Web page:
Green (pictured)  has considerable expertise following his stint at the SFO and his move to Slaughters was seen as potentially problematic, given its role advising the SFO on a legal wrangle triggered by a botched raid against the Tchenguiz brothers, as well as advising Rolls-Royce on its deferred prosecution agreement with the SFO – viewed as one of Green’s key wins during his term heading the agency.

ACOBA was set up to vet moves by ministers and civil servants into commercial roles for conflicts. The maximum job restriction period it can apply on future employment is two years, although such restrictions are very rare.

Green will be advising companies and individuals facing investigations brought by criminal and regulatory agencies in the UK and internationally. His hire follows Slaughters’ third-ever lateral hire in April this year, when it brought in former Hong Kong Securities and Futures Commission director of enforcement, Wynne Mok, to its Hong Kong office.

Green commented: ‘I am delighted to be joining a firm which has such a deep understanding of the interests and needs of companies and individuals facing criminal investigations across the world. Slaughter and May is a natural fit for me and I look forward to being a part of the firm’s global investigations practice, which rightly enjoys a pre-eminent reputation.’

Richard Swallow, co-head of Slaughter and May’s global investigations group, said: ‘David will give us a unique perspective and his arrival at the firm is great news for our clients.  The appointment of David, and Wynne in Hong Kong, reinforce the firm’s commitment to, and existing expertise in, this very significant area.’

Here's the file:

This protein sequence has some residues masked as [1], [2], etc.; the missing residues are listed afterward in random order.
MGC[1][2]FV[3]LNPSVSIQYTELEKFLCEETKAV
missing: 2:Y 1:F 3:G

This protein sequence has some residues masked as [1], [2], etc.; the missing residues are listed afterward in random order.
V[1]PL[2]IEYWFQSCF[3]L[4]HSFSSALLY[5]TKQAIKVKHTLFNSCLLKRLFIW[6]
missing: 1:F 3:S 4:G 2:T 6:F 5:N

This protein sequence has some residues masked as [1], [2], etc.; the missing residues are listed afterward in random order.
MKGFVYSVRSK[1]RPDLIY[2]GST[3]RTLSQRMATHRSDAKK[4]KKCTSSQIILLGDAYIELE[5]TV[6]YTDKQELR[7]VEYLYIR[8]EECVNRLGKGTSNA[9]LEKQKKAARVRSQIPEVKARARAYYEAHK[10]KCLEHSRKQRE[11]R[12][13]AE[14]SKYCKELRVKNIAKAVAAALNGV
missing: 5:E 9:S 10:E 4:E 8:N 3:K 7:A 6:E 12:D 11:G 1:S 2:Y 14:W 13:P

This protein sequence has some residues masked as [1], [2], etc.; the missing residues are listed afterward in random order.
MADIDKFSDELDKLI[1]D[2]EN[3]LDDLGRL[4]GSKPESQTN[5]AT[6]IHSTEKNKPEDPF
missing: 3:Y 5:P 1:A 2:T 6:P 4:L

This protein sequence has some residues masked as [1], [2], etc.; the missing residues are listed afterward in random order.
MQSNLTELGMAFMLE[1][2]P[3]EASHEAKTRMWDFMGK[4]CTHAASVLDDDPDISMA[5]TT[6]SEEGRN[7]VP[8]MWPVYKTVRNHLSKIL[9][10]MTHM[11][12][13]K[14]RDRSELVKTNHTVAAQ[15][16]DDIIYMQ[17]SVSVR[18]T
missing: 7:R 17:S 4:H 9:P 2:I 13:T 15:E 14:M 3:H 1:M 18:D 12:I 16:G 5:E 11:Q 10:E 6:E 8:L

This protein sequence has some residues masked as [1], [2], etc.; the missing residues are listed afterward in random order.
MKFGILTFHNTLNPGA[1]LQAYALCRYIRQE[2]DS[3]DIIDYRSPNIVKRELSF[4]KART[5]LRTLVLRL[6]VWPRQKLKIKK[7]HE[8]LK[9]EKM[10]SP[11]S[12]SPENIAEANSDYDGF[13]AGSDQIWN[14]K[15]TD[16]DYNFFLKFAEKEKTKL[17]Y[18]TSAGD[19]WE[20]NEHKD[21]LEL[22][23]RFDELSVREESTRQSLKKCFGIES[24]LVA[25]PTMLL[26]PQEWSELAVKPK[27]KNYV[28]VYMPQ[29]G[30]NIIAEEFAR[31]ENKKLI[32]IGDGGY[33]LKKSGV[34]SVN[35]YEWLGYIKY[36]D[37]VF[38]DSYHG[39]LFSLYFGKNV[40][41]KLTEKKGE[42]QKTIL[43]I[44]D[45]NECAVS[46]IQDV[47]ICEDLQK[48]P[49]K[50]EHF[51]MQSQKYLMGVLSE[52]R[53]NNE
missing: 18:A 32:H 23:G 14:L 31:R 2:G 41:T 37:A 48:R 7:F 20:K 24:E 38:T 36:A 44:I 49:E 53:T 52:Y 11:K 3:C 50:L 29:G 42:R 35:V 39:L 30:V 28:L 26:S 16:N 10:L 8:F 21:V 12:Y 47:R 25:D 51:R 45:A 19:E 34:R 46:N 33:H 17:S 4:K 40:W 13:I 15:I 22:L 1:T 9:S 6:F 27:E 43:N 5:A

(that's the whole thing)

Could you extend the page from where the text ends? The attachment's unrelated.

For more on Green’s tenure at the SFO, read: ‘Under the sword’

Legal Business

Deal watch: Slaughters leads on Wonga collapse and joins Skadden, Ashurst and CC on £3.9bn Costa deal

Deal watch: Slaughters leads on Wonga collapse and joins Skadden, Ashurst and CC on £3.9bn Costa deal

Slaughter and May has landed key roles on the high-profile collapse of payday lender Wonga and Coca-Cola’s £3.9bn acquisition of national coffee house Costa, joined by Skadden, Arps, Slate, Meagher & FlomClifford Chance (CC) and Ashurst.

The demise of Wonga, the UK’s largest payday lender, was confirmed yesterday (30 August) amidst a flood of compensation claims as the government cranks up the pressure on companies offering high-cost, short-term loans.

Wonga’s overseas businesses will continue to trade, while the Financial Conduct Authority (FCA) supervises Wonga in seeking fair treatment of customers. The UK business is not accepting any new loan applications.